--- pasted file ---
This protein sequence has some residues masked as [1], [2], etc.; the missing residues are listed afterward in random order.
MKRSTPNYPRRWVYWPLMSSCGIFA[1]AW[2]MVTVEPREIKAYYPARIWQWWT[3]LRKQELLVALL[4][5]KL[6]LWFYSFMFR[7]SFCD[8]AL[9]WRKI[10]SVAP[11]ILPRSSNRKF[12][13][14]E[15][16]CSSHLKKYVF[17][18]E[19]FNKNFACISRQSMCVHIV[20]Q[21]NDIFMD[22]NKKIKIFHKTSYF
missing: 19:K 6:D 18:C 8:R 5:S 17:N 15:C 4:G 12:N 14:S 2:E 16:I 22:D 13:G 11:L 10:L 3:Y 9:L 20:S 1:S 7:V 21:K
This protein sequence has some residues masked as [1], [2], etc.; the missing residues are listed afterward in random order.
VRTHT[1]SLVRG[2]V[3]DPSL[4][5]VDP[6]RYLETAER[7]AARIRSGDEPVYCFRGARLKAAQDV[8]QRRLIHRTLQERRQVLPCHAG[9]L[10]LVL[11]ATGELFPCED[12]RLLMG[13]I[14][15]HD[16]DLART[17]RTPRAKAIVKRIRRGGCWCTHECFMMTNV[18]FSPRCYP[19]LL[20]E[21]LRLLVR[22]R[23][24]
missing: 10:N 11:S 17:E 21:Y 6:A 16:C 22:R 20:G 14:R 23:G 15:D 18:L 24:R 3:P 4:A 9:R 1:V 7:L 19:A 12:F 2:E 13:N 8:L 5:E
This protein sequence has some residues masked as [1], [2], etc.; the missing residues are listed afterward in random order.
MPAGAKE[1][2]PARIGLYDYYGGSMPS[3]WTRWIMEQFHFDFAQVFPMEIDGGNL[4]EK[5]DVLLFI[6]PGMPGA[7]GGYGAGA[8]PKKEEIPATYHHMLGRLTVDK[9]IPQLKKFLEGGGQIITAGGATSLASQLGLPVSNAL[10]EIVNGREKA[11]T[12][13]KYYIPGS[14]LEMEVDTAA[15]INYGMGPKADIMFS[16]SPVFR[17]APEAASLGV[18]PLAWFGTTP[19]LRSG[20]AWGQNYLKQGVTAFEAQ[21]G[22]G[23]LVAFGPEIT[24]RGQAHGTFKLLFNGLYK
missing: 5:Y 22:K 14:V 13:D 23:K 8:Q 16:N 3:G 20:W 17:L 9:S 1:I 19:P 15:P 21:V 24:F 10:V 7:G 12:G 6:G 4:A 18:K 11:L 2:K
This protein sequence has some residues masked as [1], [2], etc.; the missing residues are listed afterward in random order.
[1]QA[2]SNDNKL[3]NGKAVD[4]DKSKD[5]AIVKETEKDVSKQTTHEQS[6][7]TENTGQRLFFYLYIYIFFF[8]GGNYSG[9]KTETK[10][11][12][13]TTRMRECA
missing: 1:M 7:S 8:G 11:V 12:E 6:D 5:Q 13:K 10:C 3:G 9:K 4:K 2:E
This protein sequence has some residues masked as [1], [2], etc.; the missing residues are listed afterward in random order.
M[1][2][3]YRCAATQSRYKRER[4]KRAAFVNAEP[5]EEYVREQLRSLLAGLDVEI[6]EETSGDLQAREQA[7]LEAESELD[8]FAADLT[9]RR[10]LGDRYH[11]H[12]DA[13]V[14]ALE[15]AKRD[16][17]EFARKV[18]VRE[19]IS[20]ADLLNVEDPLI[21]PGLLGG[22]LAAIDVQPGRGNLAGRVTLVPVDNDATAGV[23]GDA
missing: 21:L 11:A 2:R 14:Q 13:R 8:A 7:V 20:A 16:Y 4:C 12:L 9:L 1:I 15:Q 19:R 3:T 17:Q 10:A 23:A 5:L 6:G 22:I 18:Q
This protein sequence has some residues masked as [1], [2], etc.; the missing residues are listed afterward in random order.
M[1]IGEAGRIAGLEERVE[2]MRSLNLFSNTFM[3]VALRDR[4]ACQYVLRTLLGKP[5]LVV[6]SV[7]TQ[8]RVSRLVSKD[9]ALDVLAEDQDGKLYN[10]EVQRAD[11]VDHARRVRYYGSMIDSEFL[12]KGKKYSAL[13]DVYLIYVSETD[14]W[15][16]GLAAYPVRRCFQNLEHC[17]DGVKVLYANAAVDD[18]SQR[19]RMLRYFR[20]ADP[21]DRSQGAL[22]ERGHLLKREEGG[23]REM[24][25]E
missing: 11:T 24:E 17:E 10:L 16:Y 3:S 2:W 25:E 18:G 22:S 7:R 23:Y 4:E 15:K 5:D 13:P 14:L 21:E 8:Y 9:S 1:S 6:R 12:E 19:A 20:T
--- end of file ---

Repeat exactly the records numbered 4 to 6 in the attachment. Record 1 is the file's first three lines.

This protein sequence has some residues masked as [1], [2], etc.; the missing residues are listed afterward in random order.
[1]QA[2]SNDNKL[3]NGKAVD[4]DKSKD[5]AIVKETEKDVSKQTTHEQS[6][7]TENTGQRLFFYLYIYIFFF[8]GGNYSG[9]KTETK[10][11][12][13]TTRMRECA
missing: 1:M 7:S 8:G 11:V 12:E 6:D 5:Q 13:K 10:C 3:G 9:K 4:K 2:E
This protein sequence has some residues masked as [1], [2], etc.; the missing residues are listed afterward in random order.
M[1][2][3]YRCAATQSRYKRER[4]KRAAFVNAEP[5]EEYVREQLRSLLAGLDVEI[6]EETSGDLQAREQA[7]LEAESELD[8]FAADLT[9]RR[10]LGDRYH[11]H[12]DA[13]V[14]ALE[15]AKRD[16][17]EFARKV[18]VRE[19]IS[20]ADLLNVEDPLI[21]PGLLGG[22]LAAIDVQPGRGNLAGRVTLVPVDNDATAGV[23]GDA
missing: 21:L 11:A 2:R 14:Q 13:R 8:A 7:V 20:A 16:Y 4:C 12:L 9:L 1:I 15:Q 19:R 3:T 17:Q 10:A 23:A 5:L 6:G 22:I 18:Q
This protein sequence has some residues masked as [1], [2], etc.; the missing residues are listed afterward in random order.
M[1]IGEAGRIAGLEERVE[2]MRSLNLFSNTFM[3]VALRDR[4]ACQYVLRTLLGKP[5]LVV[6]SV[7]TQ[8]RVSRLVSKD[9]ALDVLAEDQDGKLYN[10]EVQRAD[11]VDHARRVRYYGSMIDSEFL[12]KGKKYSAL[13]DVYLIYVSETD[14]W[15][16]GLAAYPVRRCFQNLEHC[17]DGVKVLYANAAVDD[18]SQR[19]RMLRYFR[20]ADP[21]DRSQGAL[22]ERGHLLKREEGG[23]REM[24][25]E
missing: 11:T 24:E 17:E 10:L 16:Y 3:S 2:W 25:E 18:G 22:S 7:R 23:Y 4:E 15:K 5:D 13:P 14:L 21:E 8:Y 9:S 1:S 6:R 12:E 19:A 20:T